The Brochure Series of Architectural Illustration, Volume 01, No. 06, June 1895 Renaissance Panels from Perugia
RENAISSANCE PANELS FROM PERUGIA.
The carved walnut panels from the choir stalls of the Church of San Pietro de' Casinense in Perugia, designed by Stefano da Bergamo in 1535, which are given as illustrations in this number, are excellent examples of the ornament of the later period of the Italian Renaissance. This form of ornament was first used in flat painted panels upon pilasters, such as the well-known work of Raphael in the Loggia of the Vatican, suggested by the Roman work discovered in his time upon the Palatine. It was afterwards applied to all sorts of objects where rectangular spaces were to be decorated. Its characteristics can hardly be better described than in the following extract from Mr. C. Howard Walker's articles upon the Study of Decoration in The Technology Architectural Review:—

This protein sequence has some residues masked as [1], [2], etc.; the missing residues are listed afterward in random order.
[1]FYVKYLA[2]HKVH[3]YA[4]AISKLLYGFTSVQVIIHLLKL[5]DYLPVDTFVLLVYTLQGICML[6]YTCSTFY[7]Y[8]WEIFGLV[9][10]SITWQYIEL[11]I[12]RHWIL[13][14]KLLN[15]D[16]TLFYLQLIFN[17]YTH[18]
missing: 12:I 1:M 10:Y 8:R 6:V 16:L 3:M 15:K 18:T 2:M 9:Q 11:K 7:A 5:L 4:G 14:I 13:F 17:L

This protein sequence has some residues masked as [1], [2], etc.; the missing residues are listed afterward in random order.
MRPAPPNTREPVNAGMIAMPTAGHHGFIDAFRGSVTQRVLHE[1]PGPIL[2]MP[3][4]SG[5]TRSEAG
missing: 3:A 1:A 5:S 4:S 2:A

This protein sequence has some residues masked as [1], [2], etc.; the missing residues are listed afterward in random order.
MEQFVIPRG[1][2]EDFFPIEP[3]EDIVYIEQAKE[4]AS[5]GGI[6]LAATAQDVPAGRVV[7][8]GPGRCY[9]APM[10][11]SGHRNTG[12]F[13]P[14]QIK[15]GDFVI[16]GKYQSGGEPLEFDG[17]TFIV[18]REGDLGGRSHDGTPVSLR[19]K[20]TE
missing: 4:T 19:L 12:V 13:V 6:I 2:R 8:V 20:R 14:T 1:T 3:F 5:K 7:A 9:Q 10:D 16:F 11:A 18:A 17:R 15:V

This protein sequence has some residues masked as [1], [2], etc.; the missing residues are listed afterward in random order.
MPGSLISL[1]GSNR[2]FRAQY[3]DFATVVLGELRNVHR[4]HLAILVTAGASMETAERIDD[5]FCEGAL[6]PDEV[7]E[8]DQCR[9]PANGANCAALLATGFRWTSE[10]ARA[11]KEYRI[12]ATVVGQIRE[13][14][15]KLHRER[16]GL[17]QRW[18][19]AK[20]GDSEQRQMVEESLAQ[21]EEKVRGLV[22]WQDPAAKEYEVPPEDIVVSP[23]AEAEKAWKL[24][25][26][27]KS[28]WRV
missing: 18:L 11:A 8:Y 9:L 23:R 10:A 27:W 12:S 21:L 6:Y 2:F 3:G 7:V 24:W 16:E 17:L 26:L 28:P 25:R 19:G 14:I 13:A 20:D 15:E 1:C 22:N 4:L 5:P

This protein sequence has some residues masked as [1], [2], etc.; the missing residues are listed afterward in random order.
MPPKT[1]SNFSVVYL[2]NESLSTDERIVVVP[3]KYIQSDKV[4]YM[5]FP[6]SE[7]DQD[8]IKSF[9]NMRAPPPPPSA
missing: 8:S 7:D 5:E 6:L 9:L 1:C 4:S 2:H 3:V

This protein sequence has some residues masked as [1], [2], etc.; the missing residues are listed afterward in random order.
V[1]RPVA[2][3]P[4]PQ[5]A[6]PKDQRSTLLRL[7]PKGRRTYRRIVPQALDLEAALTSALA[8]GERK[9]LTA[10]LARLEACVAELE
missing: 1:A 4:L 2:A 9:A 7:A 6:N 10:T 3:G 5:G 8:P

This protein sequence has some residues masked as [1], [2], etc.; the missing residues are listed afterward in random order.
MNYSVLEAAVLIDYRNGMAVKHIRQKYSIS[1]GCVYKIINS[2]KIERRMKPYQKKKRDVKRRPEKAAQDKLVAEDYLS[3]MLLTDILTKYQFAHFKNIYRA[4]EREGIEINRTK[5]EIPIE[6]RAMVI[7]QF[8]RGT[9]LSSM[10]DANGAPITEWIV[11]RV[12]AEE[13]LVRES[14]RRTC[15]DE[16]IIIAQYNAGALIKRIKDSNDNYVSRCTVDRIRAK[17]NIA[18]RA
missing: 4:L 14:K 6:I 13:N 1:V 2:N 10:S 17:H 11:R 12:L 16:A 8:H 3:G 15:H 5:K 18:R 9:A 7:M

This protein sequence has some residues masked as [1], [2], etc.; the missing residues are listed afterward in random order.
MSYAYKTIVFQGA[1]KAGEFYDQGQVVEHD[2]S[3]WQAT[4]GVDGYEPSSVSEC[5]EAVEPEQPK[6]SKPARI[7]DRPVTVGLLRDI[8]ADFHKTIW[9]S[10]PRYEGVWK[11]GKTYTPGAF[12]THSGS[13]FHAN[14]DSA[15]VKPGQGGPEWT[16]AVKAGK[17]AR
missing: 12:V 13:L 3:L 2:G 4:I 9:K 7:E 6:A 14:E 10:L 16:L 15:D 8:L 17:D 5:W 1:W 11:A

"The motives on the pilasters were of two kinds: the continuous scroll, starting from a strong base leaf and rising in equal volutes, with alternating direction to right and to left, and filling the panel. This motive needed always to be balanced by its opposite, and was consequently seldom used. It had its prototype in the magnificent scroll from the Forum of Trajan. The other motive was that usually used, and capable of infinite variety, that of a central axis, the ornament diverging from it symmetrically on either side. This motive was borrowed from colored decorations on the Roman walls. It is a most difficult class of ornament to handle, as so much depends upon relative distribution, proportion, and relief of modeling. The motive usually starts at the bottom and grows continuously to the top, with the base, whether a mass of leafage, a vase, or other unit of ornament, well defined and the crowning unit strong and rich. The central axis can be actual or merely evidenced by the symmetry of the sides, preferably actual. To prevent an effect of absolute perpendicular division or of stringiness, this axis, between its base and crown, is divided either by knots of ornament, concentrated masses, or horizontal motives. In making these divisions the rules of cadence need to be carefully observed; the divisions should be made equal in length, or alternate, or in sequence, and the same method should be observed in the units of ornament marking the divisions. In most cases there is more ground than ornament, which always demands that the lines of the ornament should be most carefully studied, and that the units used as terminals for these lines should be exactly disposed, in relation to the axis, to each other, and to the border of the panel. When one considers the number of factors which can enter into the composition of one of these panels, it can be readily conceived that their variety is wellnigh infinite; absolute symmetry on either side of a central axis on which are threaded units of ornament, and which starts from a mass of detail and terminates in a mass of detail; systems of radial lines diverging from the central axis and terminating in centres of ornaments of greater or less size, arranged in all sorts of groupings; garlands, pendants, and ribbons, vases, trophies, shields, birds, beasts, and nondescript combinations, foliage, conventional and natural, forms, human and superhuman, all in varying scales, all in surfaces undulating, now rising into sharp relief with clear-cut edges, now sinking and melting into the background; and the whole so carefully balanced, so exactly distributed, that no portion should be too strong for another, no detail but should be equally refined....